The US Declared China Is Committing Genocide Against Uighurs — What Happens Next?

(Greg Baker/AFP via Getty Images)

Varun Hukeri General Assignment & Analysis Reporter
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In one of the final acts of the Trump administration, former Secretary of State Mike Pompeo declared Tuesday that China’s policies against Uighur Muslims and other ethnic minorities in the Xinjiang region constitute a genocide.

A State Department press release condemned the Chinese government and its ruling Chinese Communist Party for restrictions on religious freedom, arbitrary detention and use of forced labor and torture. The U.S. is the first country in the world to formally declare China is committing a genocide.

Sophia Richardson, the China director of Human Rights Watch, said the move does not trigger any immediate legal repercussions, although an official designation of genocide from the U.S. government is a consequential move.

“Does the use of this particular word set in motion particular administrative or legal processes? Not necessarily,” she told Foreign Policy. “But as a political and diplomatic matter, it certainly escalates the issue.”

The Biden administration is not likely to walk back the designation either. Secretary of State nominee Antony Blinken said he agreed with Pompeo’s assessment during a confirmation hearing Tuesday before the Senate Foreign Relations Committee. (RELATED: Biden Introduces Foreign Policy Team, Says World Is ‘Looking Forward’ To America Leading Again)

“That would be my judgement as well,” Blinken said when asked about the designation.

Current estimates indicate China has detained up to 2 million Uighurs and other ethnic minorities in reeducation camps, according to Axios. Uighur activists have called China’s actions in Xinjiang an “assimilation and cultural destruction” campaign.

Multiple reports and testimonies indicate the communist regime is specifically targeting the Muslim majority population with actions like banning public prayer and surveilling mosques. An Associated Press (AP) investigation also concluded last year that China was committing “demographic genocide” through forced abortions and sterilization. (RELATED: Chinese Embassy Touts Birthrate Decline In Province Where Forced Labor Camps And Sterilization Were Reported)

Some experts argued the last-minute designation could complicate the Biden administration’s efforts on China, according to CNN. Both President Joe Biden and his secretary of state nominee have openly called out China’s human rights violations, suggesting the move could potentially act as leverage.

Under former President Donald Trump’s tenure, the Commerce Department added dozens of Chinese companies to a trade blacklist over China’s human rights violations. The State and Treasury Departments also imposed sanctions and visa restrictions on Chinese government officials responsible for carrying out “cultural genocide” operations in Xinjiang.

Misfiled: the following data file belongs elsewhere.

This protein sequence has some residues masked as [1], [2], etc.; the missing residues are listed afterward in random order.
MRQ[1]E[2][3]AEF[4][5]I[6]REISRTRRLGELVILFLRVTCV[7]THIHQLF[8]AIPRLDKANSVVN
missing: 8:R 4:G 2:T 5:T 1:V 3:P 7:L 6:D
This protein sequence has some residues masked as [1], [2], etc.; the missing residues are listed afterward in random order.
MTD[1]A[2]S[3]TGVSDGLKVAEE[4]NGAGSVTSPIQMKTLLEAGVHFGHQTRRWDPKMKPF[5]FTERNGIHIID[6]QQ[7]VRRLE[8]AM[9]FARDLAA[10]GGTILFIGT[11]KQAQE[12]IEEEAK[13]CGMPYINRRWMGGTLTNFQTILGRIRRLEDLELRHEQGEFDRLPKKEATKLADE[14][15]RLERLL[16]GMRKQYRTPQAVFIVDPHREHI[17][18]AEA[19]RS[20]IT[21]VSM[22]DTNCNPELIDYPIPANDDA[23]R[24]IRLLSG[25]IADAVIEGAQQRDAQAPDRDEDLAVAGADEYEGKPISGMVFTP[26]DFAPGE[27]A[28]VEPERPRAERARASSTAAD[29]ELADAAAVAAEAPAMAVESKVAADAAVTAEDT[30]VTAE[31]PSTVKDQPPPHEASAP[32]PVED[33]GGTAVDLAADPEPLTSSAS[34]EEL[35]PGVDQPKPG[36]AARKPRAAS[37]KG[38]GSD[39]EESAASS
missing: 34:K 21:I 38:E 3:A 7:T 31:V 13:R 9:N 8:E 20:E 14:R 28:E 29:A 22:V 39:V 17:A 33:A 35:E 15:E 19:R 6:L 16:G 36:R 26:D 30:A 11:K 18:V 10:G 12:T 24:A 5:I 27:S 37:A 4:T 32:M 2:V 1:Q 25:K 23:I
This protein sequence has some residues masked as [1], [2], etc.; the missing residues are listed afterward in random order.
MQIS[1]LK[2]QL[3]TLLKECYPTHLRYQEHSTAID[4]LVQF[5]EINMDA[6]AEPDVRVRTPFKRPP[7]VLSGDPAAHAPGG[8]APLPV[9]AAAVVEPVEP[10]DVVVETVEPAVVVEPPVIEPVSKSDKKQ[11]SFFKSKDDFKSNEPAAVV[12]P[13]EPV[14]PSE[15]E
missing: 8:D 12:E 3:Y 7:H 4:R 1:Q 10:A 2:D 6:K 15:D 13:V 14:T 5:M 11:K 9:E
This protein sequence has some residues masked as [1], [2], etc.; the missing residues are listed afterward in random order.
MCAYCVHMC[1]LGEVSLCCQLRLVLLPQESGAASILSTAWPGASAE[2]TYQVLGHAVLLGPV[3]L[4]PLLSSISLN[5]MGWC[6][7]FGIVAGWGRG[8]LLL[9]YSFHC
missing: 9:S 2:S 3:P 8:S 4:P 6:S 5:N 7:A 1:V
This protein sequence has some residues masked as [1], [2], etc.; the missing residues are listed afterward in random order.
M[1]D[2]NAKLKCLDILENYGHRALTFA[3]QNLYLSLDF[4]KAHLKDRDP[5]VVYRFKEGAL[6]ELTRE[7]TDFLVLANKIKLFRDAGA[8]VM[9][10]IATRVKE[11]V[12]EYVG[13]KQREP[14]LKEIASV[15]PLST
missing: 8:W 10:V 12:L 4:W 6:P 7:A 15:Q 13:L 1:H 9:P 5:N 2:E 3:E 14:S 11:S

TOPSHOT - A person wearing a white mask with tears of blood takes part in a protest march of ethnic Uighurs asking for the European Union to call upon China to respect human rights in the Chinese Xinjiang region and ask for the closure of "re-education center" where Uighurs are detained, during a demonstration around the EU institutions in Brussels on April 27, 2018. (Photo by Emmanuel DUNAND / AFP) (Photo by EMMANUEL DUNAND/AFP via Getty Images)

A person wearing a white mask with tears of blood takes part in a protest march (Emmanuel Dunand/AFP via Getty Images)

Even without a formal legal structure to back a declaration of genocide, maintaining this stance could lend credibility to the Biden administration if it pursues similar aggressive action against China. Biden could, for example, ask Congress to pursue legislative action making genocide an official consideration in future dealings with China.

A similar proposal narrowly failed in the British parliament earlier this week, the AP reported. The proposal, if passed, would have the made the U.K. the first country in the world to consider genocide cases in domestic proceedings.

Given the president’s desire to play a more active role in international institutions than his predecessor, Biden could also use American influence in organizations like the U.N. to push for global action against China.

The U.S. and 38 other countries issued a joint statement at the U.N. General Assembly in October condemning China for its human rights violations in Xinjiang. An official declaration of genocide by the U.S. could potentially bring more nations on board and build a stronger consensus within the international community.

Biden will almost certainly face pressure from Beijing to rescind the designation. China’s foreign ministry referred to Pompeo as a “doomsday clown” and announced sanctions on the former secretary of state and other Trump administration officials earlier this week.

While state-backed media outlets in China appeared to celebrate Biden’s inauguration, the official declaration of genocide may have given the new president a new avenue to hold the communist regime accountable for its human rights violations.